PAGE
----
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6 Tips for Dealing with Feline Diabetes

Taking care of a diabetic cat is less intimidating than you think. Here's what you need to know.

 |  Nov 15th 2013  |   44 Contributions


I plan to bring a new cat into my family in a couple of days. She’s a beautiful girl who has the very appropriate name Bella (short for Belladonna, and it has nothing to do with Twilight). She’s particularly special because she has diabetes. She’ll need ongoing care and attention for the rest of her life, but I’ve found that the basics of keeping a diabetic cat healthy are not very scary at all. Here’s what I’ve learned so far:

Obesity increases the risk of diabetes, but even young and skinny cats can get the disease. My diabetic kitty, Bella, is 10 months old and she's never been fat a day in her life. Obese cat by Shutterstock

1. Diet is crucial to your cat’s health

Diabetic cats shouldn’t eat dry food. Most vets recommend a high-protein, low-carbohydrate diet for diabetic cats, and no dry food is low in carbohydrates. Even grain-free dry foods contain a lot of substitute carbohydrates such as potatoes, peas, or tapioca. Carbohydrates tend to make blood sugar levels fluctuate quite a bit. The shelter where I’m adopting my Bella has had cats that became diet-controlled and no longer needed insulin when they began eating low-carb food. There are low-carbohydrate foods available at every price point, so you don’t have to buy super-expensive food to feed your diabetic cat properly. Lisa Pierson, DVM, has created a chart listing carbohydrate, fat, protein, and calorie measurements for many canned and raw cat foods.

2. Home testing isn’t as hard as it seems

Like diabetic humans, cats with diabetes need to have their blood glucose tested regularly. You can do this at home with a standard glucometer and testing strips that you can buy in a drugstore. Record your cat’s blood glucose level, along with the date and time, after each test. The small vein running around the edge of the ear is the easiest location to get a blood sample for the test. Your vet can tell you how often you should test your cat. You can find step-by-step home-testing instructions and videos online to see how it’s done.

3. Giving insulin isn’t as hard as it seems, either

If your diabetic cat needs insulin, you will need to give it by injection. The good news is that cats have a lot of loose skin between and around their shoulders, and this is the ideal location for giving shots. Your vet will show you how to do this, and videos of this procedure are also available online if you need a refresher.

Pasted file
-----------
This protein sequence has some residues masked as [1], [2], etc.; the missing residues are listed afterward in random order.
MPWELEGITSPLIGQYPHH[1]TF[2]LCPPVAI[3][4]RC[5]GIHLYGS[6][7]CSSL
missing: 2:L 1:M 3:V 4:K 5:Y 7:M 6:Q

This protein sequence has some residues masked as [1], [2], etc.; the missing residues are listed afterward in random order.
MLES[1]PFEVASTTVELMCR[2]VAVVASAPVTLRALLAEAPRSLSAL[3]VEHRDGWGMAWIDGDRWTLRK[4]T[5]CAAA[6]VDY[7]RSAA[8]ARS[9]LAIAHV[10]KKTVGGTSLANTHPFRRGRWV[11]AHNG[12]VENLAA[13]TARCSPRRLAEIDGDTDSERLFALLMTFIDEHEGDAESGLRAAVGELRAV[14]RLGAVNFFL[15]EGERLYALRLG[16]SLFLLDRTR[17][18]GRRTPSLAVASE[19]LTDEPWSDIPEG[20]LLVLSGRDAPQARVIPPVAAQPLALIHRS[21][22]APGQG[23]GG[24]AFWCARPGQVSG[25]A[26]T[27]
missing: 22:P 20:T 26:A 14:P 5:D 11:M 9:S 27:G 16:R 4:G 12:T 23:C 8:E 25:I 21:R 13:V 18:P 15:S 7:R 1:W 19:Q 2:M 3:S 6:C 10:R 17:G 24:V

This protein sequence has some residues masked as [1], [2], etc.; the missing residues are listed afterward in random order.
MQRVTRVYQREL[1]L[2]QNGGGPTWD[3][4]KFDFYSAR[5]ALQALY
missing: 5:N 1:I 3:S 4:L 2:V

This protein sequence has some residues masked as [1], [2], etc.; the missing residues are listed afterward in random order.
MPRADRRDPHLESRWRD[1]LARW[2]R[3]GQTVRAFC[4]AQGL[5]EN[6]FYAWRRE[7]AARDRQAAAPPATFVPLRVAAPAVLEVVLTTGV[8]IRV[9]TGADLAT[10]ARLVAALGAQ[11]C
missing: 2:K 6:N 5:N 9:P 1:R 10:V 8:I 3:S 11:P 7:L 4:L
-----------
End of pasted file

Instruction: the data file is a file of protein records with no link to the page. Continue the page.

4. You’ll need to work closely with your vet

Your cat will probably need more frequent examinations, particularly as her insulin dosage is being stabilized, and you’ll want to send records of your cat’s home-test blood glucose levels to your vet so they can become part of your kitty’s records. You’ll also need prescriptions from your vet to buy your cat’s insulin and syringes.

Veterinarian and cat by Shutterstock

5. There are ongoing expenses

Care of a diabetic cat means you’ll need supplies: syringes, test strips and batteries for your glucometer, insulin, and so on. Pet health insurance doesn't cover pre-existing conditions, so if your cat is diabetic when you adopt her, you'll need to be ready financially if she has a health crisis. A diabetic cat needs to be fed regularly -- even if you're going away for just an overnight trip, you need to make arrangements for your cat to be fed and monitored. For most people, that means hiring a cat sitter. Make sure that sitter is comfortable with diabetes care and knows how to home test and administer insulin, too.

6. There’s a lot of support available, too

The best known and highest rated feline-diabetes support website is FelineDiabetes.com. Dr. Lisa Pierson’s CatInfo.org has lots of information about nutrition, as well as a section dedicated to diabetes. Diabetic Cats in Need is a nonprofit that provides financial assistance for caretakers of diabetic cats. I’m sure there are Catster forums on diabetes; if you’re a member of one of those forums, please share the link in the comments.

Diabetes really isn’t scary. You need to be educated about the disease, you need to have a vet you trust and with whom you can communicate well, and you need to be ready for the fact that your lifestyle will change when you bring one of these special cats into your home.

Do you have a diabetic cat? Are there resources and websites you’ve found particularly helpful? Let us know in the comments!

About JaneA Kelley: Punk-rock cat mom, science nerd, animal shelter volunteer, professional cat sitter, and all-around geek with a passion for bad puns, intelligent conversation, and role-play adventure games. She gratefully and gracefully accepts her status as chief cat slave for her family of feline bloggers, who have been writing their award-winning cat advice blog, Paws and Effect, since 2003.

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